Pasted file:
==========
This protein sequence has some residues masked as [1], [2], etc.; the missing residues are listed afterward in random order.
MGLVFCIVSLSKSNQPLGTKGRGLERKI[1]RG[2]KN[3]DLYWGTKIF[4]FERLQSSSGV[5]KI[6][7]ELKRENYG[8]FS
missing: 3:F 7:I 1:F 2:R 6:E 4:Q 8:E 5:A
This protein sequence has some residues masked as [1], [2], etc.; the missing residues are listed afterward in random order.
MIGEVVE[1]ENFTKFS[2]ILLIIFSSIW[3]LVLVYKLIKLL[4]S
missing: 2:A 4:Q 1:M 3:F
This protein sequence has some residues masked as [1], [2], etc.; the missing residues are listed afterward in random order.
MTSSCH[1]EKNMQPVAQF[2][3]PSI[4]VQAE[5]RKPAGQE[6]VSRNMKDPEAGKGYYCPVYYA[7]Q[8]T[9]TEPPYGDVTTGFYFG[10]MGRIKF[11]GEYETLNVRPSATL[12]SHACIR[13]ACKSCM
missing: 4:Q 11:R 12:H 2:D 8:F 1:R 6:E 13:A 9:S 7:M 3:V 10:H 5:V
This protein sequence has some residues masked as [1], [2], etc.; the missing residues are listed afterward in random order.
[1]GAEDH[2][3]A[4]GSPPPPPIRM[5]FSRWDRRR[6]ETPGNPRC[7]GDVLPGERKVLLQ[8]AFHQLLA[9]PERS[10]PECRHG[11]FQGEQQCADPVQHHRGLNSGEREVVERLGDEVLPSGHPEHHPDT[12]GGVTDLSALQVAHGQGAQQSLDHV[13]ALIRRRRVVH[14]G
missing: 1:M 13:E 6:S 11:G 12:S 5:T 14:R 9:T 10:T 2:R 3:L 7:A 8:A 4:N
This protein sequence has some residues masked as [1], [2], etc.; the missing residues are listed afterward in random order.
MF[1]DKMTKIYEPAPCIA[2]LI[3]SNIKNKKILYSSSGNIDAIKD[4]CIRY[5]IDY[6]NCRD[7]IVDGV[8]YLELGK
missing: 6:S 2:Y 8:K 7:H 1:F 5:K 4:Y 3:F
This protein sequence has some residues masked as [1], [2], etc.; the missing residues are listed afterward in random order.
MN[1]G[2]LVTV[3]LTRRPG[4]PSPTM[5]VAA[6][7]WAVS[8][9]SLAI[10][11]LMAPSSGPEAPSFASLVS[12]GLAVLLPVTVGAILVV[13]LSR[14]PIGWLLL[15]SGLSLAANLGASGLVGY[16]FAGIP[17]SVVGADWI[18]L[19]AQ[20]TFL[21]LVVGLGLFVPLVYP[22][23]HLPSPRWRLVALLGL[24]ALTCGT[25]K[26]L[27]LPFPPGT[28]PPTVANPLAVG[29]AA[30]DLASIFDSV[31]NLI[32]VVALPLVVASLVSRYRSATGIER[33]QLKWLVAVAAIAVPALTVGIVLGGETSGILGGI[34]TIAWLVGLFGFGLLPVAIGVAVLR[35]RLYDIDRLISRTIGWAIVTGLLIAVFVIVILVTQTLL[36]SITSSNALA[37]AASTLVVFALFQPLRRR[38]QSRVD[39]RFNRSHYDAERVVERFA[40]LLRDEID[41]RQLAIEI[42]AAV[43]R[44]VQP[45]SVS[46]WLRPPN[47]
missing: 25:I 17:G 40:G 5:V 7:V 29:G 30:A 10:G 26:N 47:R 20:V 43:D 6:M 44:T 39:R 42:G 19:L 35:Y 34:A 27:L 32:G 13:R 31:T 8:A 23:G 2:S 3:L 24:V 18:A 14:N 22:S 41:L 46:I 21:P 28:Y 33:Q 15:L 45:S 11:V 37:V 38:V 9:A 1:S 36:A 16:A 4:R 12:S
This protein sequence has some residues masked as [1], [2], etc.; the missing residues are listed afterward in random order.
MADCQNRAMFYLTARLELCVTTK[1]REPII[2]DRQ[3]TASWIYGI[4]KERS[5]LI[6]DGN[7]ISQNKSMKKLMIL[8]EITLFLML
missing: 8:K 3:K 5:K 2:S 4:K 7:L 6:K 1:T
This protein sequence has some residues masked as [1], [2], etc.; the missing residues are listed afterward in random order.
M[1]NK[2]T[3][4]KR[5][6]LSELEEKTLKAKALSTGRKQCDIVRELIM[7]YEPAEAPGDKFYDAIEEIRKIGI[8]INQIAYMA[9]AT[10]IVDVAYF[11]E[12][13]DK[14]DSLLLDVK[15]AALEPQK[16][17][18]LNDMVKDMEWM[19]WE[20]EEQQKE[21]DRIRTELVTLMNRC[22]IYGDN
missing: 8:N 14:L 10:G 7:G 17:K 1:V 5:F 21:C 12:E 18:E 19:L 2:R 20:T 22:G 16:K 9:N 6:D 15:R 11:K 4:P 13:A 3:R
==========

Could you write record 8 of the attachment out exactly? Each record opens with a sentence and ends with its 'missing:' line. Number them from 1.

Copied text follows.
This protein sequence has some residues masked as [1], [2], etc.; the missing residues are listed afterward in random order.
M[1]NK[2]T[3][4]KR[5][6]LSELEEKTLKAKALSTGRKQCDIVRELIM[7]YEPAEAPGDKFYDAIEEIRKIGI[8]INQIAYMA[9]AT[10]IVDVAYF[11]E[12][13]DK[14]DSLLLDVK[15]AALEPQK[16][17][18]LNDMVKDMEWM[19]WE[20]EEQQKE[21]DRIRTELVTLMNRC[22]IYGDN
missing: 8:N 14:L 10:G 7:G 17:K 1:V 5:F 21:C 12:E 18:E 19:L 2:R 20:T 22:G 16:K 9:N 6:D 15:R 11:K 4:P 13:A 3:R